Promises made on the part of President Donald Trump to revive the struggling manufacturing industry, face new headwinds as the automotive sector announced thousands of new layoffs.
The downsizing comes as the auto industry faces declining growth after a post-recession rebound. Ford has said it will cut about 20,000 jobs in less than a year, whereas General Motors has cut production at four U.S. assembly lines, costing 4,400 workers their jobs. Fiat Chrysler laid off another 1,300 workers at their assembly line in Detroit.
Mark Muro, a senior fellow at the Brookings Institution’s Metropolitan Policy Program, estimates that auto jobs represented 60 to 80 percent of overall manufacturing job growth after the recession. That growth resulted from auto purchases delayed during the recession, though now those catch-up sales have plateaued.
“I think that when we talk about making American great again, a lot of that is tied up in how auto manufacturing is doing,” Muro said.
“This next period, auto will not drive the overall manufacturing [sector], will not generate significant manufacturing employment.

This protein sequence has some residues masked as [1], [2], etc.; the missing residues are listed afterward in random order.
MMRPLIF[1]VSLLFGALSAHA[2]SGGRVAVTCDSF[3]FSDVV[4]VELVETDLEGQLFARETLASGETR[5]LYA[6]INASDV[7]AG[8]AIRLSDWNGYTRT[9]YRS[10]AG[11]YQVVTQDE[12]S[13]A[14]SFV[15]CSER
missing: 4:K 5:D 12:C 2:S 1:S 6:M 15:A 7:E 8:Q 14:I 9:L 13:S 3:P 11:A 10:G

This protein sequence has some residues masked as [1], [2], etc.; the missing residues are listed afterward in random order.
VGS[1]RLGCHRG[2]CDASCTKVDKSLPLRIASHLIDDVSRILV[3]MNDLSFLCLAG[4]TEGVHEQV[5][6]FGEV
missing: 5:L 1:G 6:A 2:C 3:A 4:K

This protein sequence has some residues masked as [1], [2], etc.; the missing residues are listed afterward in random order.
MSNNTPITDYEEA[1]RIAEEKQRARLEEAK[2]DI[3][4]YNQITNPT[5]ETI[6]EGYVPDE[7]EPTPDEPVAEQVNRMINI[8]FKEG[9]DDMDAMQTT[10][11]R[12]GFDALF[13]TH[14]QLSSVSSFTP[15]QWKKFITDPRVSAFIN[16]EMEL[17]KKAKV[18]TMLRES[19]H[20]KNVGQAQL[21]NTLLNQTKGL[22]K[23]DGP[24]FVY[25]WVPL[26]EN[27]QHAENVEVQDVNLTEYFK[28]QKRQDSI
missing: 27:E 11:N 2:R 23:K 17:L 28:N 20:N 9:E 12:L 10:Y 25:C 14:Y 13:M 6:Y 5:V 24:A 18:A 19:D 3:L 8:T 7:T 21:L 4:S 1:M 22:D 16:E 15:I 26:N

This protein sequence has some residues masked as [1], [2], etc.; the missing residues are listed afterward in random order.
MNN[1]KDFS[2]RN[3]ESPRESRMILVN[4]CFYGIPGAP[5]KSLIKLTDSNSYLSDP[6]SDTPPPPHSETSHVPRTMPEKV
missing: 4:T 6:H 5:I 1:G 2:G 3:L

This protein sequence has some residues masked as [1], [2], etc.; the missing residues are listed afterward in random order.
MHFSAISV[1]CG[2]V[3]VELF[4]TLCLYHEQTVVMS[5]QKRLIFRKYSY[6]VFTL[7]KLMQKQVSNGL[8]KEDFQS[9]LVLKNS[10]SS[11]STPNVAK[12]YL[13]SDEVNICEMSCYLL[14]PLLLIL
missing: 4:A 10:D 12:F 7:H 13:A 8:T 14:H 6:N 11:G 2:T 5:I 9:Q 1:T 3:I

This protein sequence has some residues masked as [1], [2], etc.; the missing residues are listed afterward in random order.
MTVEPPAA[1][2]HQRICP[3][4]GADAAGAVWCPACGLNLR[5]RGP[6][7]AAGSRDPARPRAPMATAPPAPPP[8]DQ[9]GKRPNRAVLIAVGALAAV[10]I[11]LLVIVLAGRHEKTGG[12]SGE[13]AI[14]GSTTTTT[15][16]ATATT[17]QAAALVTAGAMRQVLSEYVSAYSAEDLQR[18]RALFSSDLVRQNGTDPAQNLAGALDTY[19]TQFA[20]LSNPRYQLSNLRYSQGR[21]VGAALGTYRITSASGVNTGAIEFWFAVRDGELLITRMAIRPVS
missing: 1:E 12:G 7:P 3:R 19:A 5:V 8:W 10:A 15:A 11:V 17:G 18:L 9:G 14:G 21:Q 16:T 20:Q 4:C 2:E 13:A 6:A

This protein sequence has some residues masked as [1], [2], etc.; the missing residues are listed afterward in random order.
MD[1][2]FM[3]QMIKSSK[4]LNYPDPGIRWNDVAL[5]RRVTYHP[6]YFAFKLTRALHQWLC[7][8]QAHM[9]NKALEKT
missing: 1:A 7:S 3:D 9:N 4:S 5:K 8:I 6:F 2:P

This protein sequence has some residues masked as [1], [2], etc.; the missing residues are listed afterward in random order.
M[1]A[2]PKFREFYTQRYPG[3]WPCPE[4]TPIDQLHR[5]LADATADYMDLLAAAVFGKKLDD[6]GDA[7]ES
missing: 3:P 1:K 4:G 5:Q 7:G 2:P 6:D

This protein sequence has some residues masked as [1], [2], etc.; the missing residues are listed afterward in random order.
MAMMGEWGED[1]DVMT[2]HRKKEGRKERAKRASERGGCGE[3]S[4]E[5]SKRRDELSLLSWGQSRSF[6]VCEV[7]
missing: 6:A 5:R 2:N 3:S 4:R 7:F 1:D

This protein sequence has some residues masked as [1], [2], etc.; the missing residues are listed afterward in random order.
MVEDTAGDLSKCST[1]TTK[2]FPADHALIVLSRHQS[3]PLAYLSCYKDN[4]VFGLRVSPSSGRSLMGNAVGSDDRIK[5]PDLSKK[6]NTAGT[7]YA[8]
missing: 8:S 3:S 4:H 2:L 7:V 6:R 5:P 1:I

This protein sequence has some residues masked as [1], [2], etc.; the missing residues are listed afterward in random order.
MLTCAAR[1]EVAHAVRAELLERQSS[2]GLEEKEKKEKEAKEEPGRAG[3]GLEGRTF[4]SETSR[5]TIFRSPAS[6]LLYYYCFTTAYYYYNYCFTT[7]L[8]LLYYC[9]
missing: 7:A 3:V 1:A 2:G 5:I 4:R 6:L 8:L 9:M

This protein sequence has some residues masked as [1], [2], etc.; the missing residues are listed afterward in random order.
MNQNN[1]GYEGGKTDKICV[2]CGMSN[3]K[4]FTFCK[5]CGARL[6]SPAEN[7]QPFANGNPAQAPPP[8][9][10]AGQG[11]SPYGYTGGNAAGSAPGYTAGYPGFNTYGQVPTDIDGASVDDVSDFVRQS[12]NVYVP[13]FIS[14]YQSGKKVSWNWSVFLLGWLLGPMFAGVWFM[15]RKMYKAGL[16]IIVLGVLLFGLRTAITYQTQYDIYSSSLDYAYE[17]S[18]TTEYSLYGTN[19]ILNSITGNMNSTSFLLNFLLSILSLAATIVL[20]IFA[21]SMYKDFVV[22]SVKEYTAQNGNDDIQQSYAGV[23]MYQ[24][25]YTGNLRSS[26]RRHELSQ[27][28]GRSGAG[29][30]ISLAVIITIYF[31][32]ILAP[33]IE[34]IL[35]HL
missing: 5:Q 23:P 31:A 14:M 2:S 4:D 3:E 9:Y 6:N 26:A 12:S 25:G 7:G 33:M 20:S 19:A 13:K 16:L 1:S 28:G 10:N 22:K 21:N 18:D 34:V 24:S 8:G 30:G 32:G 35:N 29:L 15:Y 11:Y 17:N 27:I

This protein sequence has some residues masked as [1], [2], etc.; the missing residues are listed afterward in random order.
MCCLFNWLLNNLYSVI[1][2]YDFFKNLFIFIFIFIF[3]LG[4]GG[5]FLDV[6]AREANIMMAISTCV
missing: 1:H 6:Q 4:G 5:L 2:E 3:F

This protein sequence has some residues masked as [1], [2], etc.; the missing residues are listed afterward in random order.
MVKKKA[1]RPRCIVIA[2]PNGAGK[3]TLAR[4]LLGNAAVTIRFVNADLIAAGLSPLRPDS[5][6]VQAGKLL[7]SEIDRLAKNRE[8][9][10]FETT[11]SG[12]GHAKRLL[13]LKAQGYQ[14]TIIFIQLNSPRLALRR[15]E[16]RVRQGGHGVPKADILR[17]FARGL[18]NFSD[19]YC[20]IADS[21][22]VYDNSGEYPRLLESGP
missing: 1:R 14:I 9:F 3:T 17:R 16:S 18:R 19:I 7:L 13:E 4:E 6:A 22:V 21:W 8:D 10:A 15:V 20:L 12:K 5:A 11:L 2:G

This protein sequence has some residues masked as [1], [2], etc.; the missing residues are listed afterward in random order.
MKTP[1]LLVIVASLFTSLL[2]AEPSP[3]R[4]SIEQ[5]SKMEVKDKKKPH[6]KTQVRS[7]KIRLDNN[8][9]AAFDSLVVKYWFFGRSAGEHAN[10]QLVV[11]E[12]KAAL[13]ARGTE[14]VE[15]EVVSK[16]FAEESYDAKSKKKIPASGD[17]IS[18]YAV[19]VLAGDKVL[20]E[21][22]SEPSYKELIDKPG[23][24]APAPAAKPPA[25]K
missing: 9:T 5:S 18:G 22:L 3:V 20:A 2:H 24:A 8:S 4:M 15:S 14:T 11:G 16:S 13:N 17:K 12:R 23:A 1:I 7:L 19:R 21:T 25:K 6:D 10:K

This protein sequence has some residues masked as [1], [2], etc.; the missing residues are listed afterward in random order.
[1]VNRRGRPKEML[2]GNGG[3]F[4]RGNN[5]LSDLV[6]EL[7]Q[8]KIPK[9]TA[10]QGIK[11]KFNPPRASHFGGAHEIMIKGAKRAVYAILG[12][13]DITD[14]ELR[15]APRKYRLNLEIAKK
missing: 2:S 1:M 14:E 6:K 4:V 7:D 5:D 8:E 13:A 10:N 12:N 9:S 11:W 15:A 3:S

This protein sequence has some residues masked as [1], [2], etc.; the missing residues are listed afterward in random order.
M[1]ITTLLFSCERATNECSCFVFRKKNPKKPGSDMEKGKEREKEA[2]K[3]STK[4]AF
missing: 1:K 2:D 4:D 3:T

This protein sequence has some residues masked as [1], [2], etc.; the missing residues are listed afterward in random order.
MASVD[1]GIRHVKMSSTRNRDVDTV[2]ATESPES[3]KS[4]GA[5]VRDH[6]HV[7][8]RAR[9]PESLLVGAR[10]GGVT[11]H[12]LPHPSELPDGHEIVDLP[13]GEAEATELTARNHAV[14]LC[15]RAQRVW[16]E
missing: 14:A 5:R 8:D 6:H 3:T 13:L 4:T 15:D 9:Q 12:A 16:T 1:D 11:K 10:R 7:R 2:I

Muro’s research shows the auto industry has shed jobs in 45 of the nation’s 100 largest metropolitan areas in the last year.
“The question is, what’s going to happen now?” Muro asked. “One possibility is auto goes flat and nothing else really picks up, so we really have a very tough manufacturing story for the next few years.”
When Ford announced last year that it would not move production of its Ford Focus to Mexico, President Trump hailed the decision as a victory. However, he didn’t offer a comment this week when Ford said it would move production of the Ford Focus to China, a decision that could hurt the broader American auto sector.
Experts say automotive jobs that move to Mexico still benefit the United States, where parts makers still employ tens of thousands of people. Automotive manufacturing in China is much less likely to rely on American-made parts. Cyclical slowdowns are normal in an industry that has ebbed and flowed for generations.
“We’ve had an extraordinary rebound in auto sales, to essentially record levels, and so nobody should be surprised if the industry softens a bit,” said Steven Rattner, who led the Obama administration’s task force on the auto industry at the height of the recession.
“It’s a cyclical industry, and sometimes people buy more cars, and sometimes they buy fewer cars.”
Yet some industry analysts believe this slowdown presages a broader shift in the thinking of major auto companies. They say that trends affecting the industry are likely to be a drag on manufacturing, though U.S. companies are likely to increase their hiring in other fields. With the prevalence of ride-sharing companies like Uber and Lyft, and the nascent beginnings of self-driving automobiles, families are likely to have less use for multiple vehicles.